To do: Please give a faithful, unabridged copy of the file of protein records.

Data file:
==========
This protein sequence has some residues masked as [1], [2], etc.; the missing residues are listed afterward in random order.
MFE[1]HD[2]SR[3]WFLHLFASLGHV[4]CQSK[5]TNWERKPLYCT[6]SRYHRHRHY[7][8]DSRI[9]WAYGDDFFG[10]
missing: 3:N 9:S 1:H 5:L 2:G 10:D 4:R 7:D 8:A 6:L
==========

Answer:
This protein sequence has some residues masked as [1], [2], etc.; the missing residues are listed afterward in random order.
MFE[1]HD[2]SR[3]WFLHLFASLGHV[4]CQSK[5]TNWERKPLYCT[6]SRYHRHRHY[7][8]DSRI[9]WAYGDDFFG[10]
missing: 3:N 9:S 1:H 5:L 2:G 10:D 4:R 7:D 8:A 6:L